When gene deletion or duplication changes the genome size, the evolutionary process can restore the gene library size back to its optimal size, and so maintain the fitness values. If the rate of gene deletion or duplication is too high, our simulation shows that evolution cannot restore the library size to the optimal one in a way that will maintain the organism population's fitness. From this we conclude that the range of rates of Ig gene deletion and insertion were also optimized during evolution, and organisms with too-high rates became extinct because of their reduced fitness.
While V(D)J recombination is an important contributor to V region diversity, it is out of the scope of the model presented here, which deals only with the evolution of V segments, for the following reasons. (a) Evolutionary changes in the IG gene locus, such as duplications and mutations, operate on segments and not on the recombined genes. (b) Most of the length of the variable region gene is due to the length of the V segment, hence the insights gained for the length of the V segment should be applicable for the whole gene. (c) Most of the inheritable variability in Ig genes is contained within the V segments; while much variability is added by recombination, it is not inheritable. Additionally, most of the binding to the Ag is done by the longer V genes and not the D and J genes, so we focused our study on them, but the same principles that govern V gene evolution should also apply to the evolution of the D and J genes. Evolution has reduced the cost of maintaining large segment libraries by generating diversity through recombination. However the V segment libraries are still large, and their structures - i.e., the composition of the families and in the order the family members appear in the genome - are extremely diverse in the different vertebrates [10, 11] and thus their evolutionary optimization is still an interesting question.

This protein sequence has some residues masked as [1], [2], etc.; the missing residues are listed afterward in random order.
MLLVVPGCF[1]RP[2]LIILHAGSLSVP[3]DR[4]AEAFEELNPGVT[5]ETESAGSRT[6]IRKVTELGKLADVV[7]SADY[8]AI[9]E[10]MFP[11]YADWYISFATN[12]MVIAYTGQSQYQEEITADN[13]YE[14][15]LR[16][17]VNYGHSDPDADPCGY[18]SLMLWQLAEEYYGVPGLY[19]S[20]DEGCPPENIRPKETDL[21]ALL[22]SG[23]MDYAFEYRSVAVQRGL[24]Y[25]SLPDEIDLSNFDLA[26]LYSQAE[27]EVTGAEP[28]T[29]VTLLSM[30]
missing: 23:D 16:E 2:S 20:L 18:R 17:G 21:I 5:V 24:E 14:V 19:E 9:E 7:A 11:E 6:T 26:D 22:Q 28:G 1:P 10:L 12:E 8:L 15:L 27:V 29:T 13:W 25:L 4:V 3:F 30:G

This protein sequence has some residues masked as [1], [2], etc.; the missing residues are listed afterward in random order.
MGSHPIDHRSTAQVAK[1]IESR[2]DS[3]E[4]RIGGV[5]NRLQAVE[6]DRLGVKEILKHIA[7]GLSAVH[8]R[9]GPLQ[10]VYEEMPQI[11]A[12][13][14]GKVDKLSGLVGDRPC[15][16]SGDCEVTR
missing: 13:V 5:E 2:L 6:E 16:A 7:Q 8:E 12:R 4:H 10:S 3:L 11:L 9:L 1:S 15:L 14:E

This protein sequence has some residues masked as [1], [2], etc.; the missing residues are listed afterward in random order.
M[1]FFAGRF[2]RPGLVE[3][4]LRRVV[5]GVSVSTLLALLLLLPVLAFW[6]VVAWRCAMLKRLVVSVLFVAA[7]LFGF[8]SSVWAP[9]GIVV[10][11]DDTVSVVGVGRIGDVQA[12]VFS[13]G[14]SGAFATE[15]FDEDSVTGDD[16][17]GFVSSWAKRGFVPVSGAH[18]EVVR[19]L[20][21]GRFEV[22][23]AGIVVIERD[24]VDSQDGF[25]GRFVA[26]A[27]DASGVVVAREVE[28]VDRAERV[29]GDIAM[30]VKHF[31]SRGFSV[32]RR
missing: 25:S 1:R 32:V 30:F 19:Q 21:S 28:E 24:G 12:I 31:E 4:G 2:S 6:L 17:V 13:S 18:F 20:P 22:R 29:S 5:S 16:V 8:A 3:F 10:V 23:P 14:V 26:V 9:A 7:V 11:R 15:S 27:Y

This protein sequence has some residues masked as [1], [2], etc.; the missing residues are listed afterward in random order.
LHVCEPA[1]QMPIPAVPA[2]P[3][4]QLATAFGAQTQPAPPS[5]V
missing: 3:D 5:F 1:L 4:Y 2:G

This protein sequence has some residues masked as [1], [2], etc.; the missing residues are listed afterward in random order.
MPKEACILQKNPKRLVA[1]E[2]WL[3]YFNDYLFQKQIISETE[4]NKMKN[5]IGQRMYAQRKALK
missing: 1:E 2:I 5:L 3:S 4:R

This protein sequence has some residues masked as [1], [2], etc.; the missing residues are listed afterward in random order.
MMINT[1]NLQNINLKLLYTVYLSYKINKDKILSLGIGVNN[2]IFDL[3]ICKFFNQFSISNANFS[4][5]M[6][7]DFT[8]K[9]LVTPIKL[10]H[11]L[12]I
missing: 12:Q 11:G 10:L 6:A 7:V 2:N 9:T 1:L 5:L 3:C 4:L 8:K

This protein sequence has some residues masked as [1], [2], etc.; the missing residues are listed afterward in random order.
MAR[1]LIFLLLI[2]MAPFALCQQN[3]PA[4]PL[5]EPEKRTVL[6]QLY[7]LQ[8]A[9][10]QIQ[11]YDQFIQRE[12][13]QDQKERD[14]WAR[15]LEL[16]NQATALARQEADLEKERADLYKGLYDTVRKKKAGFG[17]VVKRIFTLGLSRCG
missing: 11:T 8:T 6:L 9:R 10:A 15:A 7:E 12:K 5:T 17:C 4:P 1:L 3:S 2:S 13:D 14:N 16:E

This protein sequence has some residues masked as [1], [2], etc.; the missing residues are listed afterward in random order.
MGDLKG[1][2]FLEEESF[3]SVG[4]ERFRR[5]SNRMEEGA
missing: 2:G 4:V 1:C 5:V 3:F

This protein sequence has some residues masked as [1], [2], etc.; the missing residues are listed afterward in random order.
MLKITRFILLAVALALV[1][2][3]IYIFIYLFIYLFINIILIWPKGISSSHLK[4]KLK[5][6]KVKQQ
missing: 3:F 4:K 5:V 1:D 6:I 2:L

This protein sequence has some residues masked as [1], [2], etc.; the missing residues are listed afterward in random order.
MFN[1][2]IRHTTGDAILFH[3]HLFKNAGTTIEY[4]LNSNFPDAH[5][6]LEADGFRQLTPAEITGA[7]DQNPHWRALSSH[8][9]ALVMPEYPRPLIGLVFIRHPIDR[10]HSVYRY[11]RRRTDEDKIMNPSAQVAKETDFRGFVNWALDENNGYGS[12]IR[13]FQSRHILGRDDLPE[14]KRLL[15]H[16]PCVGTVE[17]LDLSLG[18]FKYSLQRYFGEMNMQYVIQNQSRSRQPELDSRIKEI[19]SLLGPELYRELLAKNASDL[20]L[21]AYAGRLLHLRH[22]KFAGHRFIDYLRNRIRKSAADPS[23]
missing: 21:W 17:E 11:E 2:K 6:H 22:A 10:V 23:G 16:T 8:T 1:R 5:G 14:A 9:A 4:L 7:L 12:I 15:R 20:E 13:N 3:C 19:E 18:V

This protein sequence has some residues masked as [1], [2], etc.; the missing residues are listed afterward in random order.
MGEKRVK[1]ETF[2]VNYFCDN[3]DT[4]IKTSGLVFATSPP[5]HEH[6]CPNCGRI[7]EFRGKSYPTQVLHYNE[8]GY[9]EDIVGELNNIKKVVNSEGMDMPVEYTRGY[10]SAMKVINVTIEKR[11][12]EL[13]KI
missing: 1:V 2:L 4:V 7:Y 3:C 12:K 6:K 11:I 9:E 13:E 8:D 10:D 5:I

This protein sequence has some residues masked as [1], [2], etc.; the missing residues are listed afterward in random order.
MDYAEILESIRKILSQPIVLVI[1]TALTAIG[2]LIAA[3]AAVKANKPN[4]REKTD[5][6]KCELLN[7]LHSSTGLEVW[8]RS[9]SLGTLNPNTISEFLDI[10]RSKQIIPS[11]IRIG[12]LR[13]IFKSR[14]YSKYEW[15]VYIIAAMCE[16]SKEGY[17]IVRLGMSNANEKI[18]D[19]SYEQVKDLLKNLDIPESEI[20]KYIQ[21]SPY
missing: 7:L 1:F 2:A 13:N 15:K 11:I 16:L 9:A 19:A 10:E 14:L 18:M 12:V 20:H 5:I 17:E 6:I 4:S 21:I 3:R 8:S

The structure of the families of IgV gene is extremely diverse in the different vertebrates; both the composition of the families and in the order the family members appear in the genome vary considerably. As our simulation does not include the somatic diversity, our results should be more relevant to species that use genomic diversity as the main diversity generator. Indeed, in the simulation results (Figure 4) for most cases the size of families is close to 1, similar to the repertoires found in fish species that rely mostly on genomic diversity, and have a small similarity between genes .